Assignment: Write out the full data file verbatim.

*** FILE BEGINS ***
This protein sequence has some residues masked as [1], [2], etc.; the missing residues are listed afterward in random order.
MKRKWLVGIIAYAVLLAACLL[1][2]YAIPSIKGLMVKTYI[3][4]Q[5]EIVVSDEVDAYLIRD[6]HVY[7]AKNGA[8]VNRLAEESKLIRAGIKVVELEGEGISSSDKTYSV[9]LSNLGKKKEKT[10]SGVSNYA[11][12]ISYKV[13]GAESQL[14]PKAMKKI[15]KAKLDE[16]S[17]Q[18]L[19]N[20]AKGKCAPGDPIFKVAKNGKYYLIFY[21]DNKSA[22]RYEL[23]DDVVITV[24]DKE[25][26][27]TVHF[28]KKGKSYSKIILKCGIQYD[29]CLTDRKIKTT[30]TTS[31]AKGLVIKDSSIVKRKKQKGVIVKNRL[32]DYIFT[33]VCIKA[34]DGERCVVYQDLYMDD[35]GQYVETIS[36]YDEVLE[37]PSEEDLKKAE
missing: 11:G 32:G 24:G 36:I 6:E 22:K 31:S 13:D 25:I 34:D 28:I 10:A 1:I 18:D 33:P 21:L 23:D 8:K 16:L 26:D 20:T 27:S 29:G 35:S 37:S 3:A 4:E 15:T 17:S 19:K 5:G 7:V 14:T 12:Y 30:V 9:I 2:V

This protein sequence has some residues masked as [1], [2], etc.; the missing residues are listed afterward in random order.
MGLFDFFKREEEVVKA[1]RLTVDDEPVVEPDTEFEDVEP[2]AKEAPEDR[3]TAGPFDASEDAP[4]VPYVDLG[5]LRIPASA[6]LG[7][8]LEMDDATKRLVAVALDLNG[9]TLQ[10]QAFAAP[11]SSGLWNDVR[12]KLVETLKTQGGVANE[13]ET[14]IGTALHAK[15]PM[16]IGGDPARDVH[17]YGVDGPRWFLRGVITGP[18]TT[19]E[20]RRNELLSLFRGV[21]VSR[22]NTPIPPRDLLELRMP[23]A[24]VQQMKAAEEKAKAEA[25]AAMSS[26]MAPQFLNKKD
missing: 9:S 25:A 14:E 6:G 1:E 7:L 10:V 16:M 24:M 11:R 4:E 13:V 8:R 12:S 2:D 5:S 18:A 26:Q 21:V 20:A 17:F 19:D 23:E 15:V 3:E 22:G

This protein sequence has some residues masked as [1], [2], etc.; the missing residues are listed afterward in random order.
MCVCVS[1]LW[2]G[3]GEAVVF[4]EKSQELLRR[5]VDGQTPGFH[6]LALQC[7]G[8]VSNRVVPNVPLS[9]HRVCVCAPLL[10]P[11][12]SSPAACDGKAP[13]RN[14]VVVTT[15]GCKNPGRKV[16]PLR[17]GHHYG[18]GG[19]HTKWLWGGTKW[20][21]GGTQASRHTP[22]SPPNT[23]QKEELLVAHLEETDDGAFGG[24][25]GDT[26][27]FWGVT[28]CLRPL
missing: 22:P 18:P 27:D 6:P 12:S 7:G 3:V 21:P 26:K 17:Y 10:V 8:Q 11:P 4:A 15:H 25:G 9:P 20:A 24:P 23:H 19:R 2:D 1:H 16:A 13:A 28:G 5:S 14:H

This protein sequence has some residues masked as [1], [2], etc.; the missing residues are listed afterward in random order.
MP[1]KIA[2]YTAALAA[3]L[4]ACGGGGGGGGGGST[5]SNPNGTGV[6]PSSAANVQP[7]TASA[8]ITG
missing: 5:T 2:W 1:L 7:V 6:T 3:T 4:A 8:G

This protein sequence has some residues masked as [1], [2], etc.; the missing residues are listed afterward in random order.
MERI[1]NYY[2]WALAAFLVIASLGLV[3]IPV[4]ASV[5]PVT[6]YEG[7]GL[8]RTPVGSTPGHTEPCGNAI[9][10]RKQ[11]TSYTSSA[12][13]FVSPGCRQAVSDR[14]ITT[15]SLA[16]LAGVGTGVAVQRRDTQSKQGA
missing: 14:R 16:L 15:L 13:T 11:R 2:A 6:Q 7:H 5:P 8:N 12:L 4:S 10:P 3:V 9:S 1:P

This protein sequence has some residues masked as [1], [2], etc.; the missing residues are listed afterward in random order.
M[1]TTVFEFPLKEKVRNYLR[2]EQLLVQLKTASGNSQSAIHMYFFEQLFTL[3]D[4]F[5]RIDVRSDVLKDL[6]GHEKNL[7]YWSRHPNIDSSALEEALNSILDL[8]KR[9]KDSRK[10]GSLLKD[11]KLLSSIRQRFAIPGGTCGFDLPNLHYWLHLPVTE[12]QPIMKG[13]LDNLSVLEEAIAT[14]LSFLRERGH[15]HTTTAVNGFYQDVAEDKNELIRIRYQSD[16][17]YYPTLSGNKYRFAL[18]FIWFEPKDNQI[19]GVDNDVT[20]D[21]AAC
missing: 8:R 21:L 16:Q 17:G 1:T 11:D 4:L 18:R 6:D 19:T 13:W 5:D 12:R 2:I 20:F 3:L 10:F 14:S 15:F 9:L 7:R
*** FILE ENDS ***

This protein sequence has some residues masked as [1], [2], etc.; the missing residues are listed afterward in random order.
MKRKWLVGIIAYAVLLAACLL[1][2]YAIPSIKGLMVKTYI[3][4]Q[5]EIVVSDEVDAYLIRD[6]HVY[7]AKNGA[8]VNRLAEESKLIRAGIKVVELEGEGISSSDKTYSV[9]LSNLGKKKEKT[10]SGVSNYA[11][12]ISYKV[13]GAESQL[14]PKAMKKI[15]KAKLDE[16]S[17]Q[18]L[19]N[20]AKGKCAPGDPIFKVAKNGKYYLIFY[21]DNKSA[22]RYEL[23]DDVVITV[24]DKE[25][26][27]TVHF[28]KKGKSYSKIILKCGIQYD[29]CLTDRKIKTT[30]TTS[31]AKGLVIKDSSIVKRKKQKGVIVKNRL[32]DYIFT[33]VCIKA[34]DGERCVVYQDLYMDD[35]GQYVETIS[36]YDEVLE[37]PSEEDLKKAE
missing: 11:G 32:G 24:G 36:I 6:E 22:K 31:S 13:D 25:I 34:D 28:I 10:A 1:I 18:D 33:P 21:L 23:D 8:K 16:L 26:D 20:T 27:S 29:G 35:S 37:S 3:A 4:E 15:T 17:S 19:K 5:G 7:V 14:T 12:Y 30:V 9:I 2:V

This protein sequence has some residues masked as [1], [2], etc.; the missing residues are listed afterward in random order.
MGLFDFFKREEEVVKA[1]RLTVDDEPVVEPDTEFEDVEP[2]AKEAPEDR[3]TAGPFDASEDAP[4]VPYVDLG[5]LRIPASA[6]LG[7][8]LEMDDATKRLVAVALDLNG[9]TLQ[10]QAFAAP[11]SSGLWNDVR[12]KLVETLKTQGGVANE[13]ET[14]IGTALHAK[15]PM[16]IGGDPARDVH[17]YGVDGPRWFLRGVITGP[18]TT[19]E[20]RRNELLSLFRGV[21]VSR[22]NTPIPPRDLLELRMP[23]A[24]VQQMKAAEEKAKAEA[25]AAMSS[26]MAPQFLNKKD
missing: 9:S 25:A 14:E 6:G 1:E 7:L 10:V 16:M 24:M 11:R 4:E 13:V 8:R 12:S 2:D 5:S 18:A 26:Q 21:V 20:A 17:F 19:D 23:E 15:V 3:E 22:G

This protein sequence has some residues masked as [1], [2], etc.; the missing residues are listed afterward in random order.
MCVCVS[1]LW[2]G[3]GEAVVF[4]EKSQELLRR[5]VDGQTPGFH[6]LALQC[7]G[8]VSNRVVPNVPLS[9]HRVCVCAPLL[10]P[11][12]SSPAACDGKAP[13]RN[14]VVVTT[15]GCKNPGRKV[16]PLR[17]GHHYG[18]GG[19]HTKWLWGGTKW[20][21]GGTQASRHTP[22]SPPNT[23]QKEELLVAHLEETDDGAFGG[24][25]GDT[26][27]FWGVT[28]CLRPL
missing: 22:P 18:P 27:D 6:P 12:S 7:G 3:V 21:P 26:K 17:Y 10:V 8:Q 11:P 4:A 15:H 25:G 9:P 20:A 24:P 23:H 19:R 2:D 1:H 16:A 13:A 28:G 5:S 14:H

This protein sequence has some residues masked as [1], [2], etc.; the missing residues are listed afterward in random order.
MP[1]KIA[2]YTAALAA[3]L[4]ACGGGGGGGGGGST[5]SNPNGTGV[6]PSSAANVQP[7]TASA[8]ITG
missing: 5:T 2:W 1:L 7:V 6:T 3:T 4:A 8:G

This protein sequence has some residues masked as [1], [2], etc.; the missing residues are listed afterward in random order.
MERI[1]NYY[2]WALAAFLVIASLGLV[3]IPV[4]ASV[5]PVT[6]YEG[7]GL[8]RTPVGSTPGHTEPCGNAI[9][10]RKQ[11]TSYTSSA[12][13]FVSPGCRQAVSDR[14]ITT[15]SLA[16]LAGVGTGVAVQRRDTQSKQGA
missing: 14:R 16:L 15:L 13:T 11:R 2:A 6:Q 7:H 5:P 8:N 12:L 4:S 10:P 3:V 9:S 1:P

This protein sequence has some residues masked as [1], [2], etc.; the missing residues are listed afterward in random order.
M[1]TTVFEFPLKEKVRNYLR[2]EQLLVQLKTASGNSQSAIHMYFFEQLFTL[3]D[4]F[5]RIDVRSDVLKDL[6]GHEKNL[7]YWSRHPNIDSSALEEALNSILDL[8]KR[9]KDSRK[10]GSLLKD[11]KLLSSIRQRFAIPGGTCGFDLPNLHYWLHLPVTE[12]QPIMKG[13]LDNLSVLEEAIAT[14]LSFLRERGH[15]HTTTAVNGFYQDVAEDKNELIRIRYQSD[16][17]YYPTLSGNKYRFAL[18]FIWFEPKDNQI[19]GVDNDVT[20]D[21]AAC
missing: 8:R 21:L 16:Q 17:G 1:T 11:D 4:L 18:R 6:D 19:T 13:W 5:D 12:R 2:I 20:F 3:L 10:F 14:S 15:F 9:L 7:R